Robotics Minor

robot dog
With Gonzaga's Robotics minor, a student from any major can study Robotics, giving you an interdisciplinary edge in this wide-ranging and fast-growing field.

Let your major guide you in your choice of specializations, opening doors to new careers.

The minor is as versitile as the robotics field! Multiple industries use robotics, including aerospace, agriculture, healthcare and defense.

Robtics is also a Concentration for Electrical Engineers or Computer Engineers. These are the only majors that cannot take Robotics as a Minor.

What can you do with Robotics?

Someday, the question will be 'What *can't* you do with Robotics?' These systems mesh with knowledge and expertise from almost every field. For example:

  • Health Care and Human Physiology needs healthcare AI developers, analysts for medical imaging and bioinformatics, and clinical research data scientists.
  • Neuroscientists have helpful insights for developing human-like cognitive abilities, such as recognizing emotions, understanding natural language, and reasoning.
  • Computer Science specialists can create performance analysts and architects for computer systems and embedded systems.
  • Mechanical engineers design a robot's physical structure and movement. Material science specialists develop lightweight, durable, and flexible materials to improve a robot's performance and efficiency.
  • Biomedical engineers develop robotic systems for surgery, rehabilitation, and prosthetics.
  • Environmental scientists develop robots for precision farming and environmental monitoring.
  • Business professionals and entrepreneurs bring technology to the market, developing strategies, identifying opportunities, and securing research & development funding.
  • Communications writers translate complex information into clear language to inform the public, either for news reports/technology blogs, user manuals and investor documentation, or robotic product marketing.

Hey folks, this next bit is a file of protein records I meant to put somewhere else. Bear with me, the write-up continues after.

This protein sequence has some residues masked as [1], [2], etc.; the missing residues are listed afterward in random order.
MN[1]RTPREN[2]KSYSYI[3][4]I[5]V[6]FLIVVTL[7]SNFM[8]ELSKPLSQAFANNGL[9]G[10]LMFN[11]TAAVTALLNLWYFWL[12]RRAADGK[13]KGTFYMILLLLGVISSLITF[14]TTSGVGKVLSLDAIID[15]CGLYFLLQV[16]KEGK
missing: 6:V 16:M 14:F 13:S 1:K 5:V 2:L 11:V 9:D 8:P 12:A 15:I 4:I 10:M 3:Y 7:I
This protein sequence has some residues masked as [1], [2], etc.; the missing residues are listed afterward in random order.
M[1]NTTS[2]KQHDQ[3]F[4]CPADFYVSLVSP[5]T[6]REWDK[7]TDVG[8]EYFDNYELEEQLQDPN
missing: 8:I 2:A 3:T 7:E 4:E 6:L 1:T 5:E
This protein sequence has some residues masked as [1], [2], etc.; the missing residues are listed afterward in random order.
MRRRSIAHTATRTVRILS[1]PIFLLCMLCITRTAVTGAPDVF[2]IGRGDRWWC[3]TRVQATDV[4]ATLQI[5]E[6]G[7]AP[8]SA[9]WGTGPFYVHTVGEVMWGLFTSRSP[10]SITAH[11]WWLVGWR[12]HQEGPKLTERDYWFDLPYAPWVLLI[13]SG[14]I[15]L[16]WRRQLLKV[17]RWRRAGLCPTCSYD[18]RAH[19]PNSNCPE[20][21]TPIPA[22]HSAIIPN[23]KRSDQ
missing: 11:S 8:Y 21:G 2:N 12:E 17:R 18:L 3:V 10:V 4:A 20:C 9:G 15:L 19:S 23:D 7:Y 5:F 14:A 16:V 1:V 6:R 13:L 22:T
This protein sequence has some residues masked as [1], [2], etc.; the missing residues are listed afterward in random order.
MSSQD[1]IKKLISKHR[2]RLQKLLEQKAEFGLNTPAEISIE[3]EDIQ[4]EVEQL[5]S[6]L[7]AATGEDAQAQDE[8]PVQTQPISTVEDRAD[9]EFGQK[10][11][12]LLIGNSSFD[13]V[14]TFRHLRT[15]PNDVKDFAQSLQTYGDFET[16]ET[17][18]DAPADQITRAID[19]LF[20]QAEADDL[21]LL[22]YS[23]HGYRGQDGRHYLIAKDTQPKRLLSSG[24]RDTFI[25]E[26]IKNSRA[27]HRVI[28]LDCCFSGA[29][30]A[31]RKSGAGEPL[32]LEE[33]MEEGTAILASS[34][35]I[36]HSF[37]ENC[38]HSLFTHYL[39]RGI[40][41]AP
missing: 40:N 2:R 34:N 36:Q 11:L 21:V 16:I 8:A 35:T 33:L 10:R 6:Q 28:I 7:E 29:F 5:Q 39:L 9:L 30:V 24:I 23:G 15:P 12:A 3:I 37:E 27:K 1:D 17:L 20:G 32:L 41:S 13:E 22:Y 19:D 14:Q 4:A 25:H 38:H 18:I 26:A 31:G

• Psychologists and Biologists contribute to understanding behavioral ecology or human-robot interaction, user preferences, and the emotional impact of robots on individuals and society.
  • Law, Philosophers and Ethicists are already discussing robot rights, accountability, data privacy, and ethical implications of autonomous systems. Those discussions should be based on a realistic, hands-on understanding of the technology.

What You'll Study: Fundamentals & Principals

You'll complete 18-21 credits, depending on the specific paths you choose. Here are the categories of classes you'll take as a Robotics minor. 

All robotics students start with one programming course.

  • Most students will take CPSC 121 Computer Science I
  • Civil Engineering, Mechanical Engineering, Biomedical Engineering or Engineering Management majors may take ENSC 201 Programming for Engineers

Choose one combination:


All robotics minors take both of the following two courses:


What You'll Study: Specializations

All Robotics minors choose two specialization courses. There are options for any student from Arts to Physiology, Business to Engineering. The more mathematics courses in your specific major, the more options you have.

Click on any of the following to see some of the options. All students should check the catalog for pre-requisites, and plan ahead with your adviser.

These courses are open to any student who has completed the Computer Systems/Organization Second Fundamental requirement. No additional math or computer science is required!


If your major requires a higher level of Calculus & Analytic Geometry, you can take EENG 201 Circuit Analysis I with EENG 201L Lab, a Specialization course that leads to one of these options:

Computer Science majors and Applied Math programs include the pre-requisites* to two Computer Science AI-related courses:
  • CPSC 323 Machine Learning & Intelligent Systems
  • CPSC 475 Speech & Natural Language Processing
* These pre-reqs are CPSC 122 Computer Science II, CPSC 223 Algorithms & Abstract Data, MATH 157 Calculus-Analytic Geometry I, and MATH 231 Discrete Structures. Check with the undergraduate catalog and plan ahead with your Adviser.

Many of the Specialization courses are already part of the Mechanical Engineering degree. The Robotics Minor adds the Fundamentals & Principles plus an option to take the CPEN specialization courses. Additional options or courses that would go well with your technical electives include:


Robotics Lab

Students practice the principles of robotic design and manipulation through the integration of several hardware modules accompanied by the driving software. Through a series of carefully structured lab projects, such as line-tracking, object avoidance, maze solver, and others, students will gain the skills of developing and implementing various robotic systems' concepts using state-of-the-art robotic learning kits.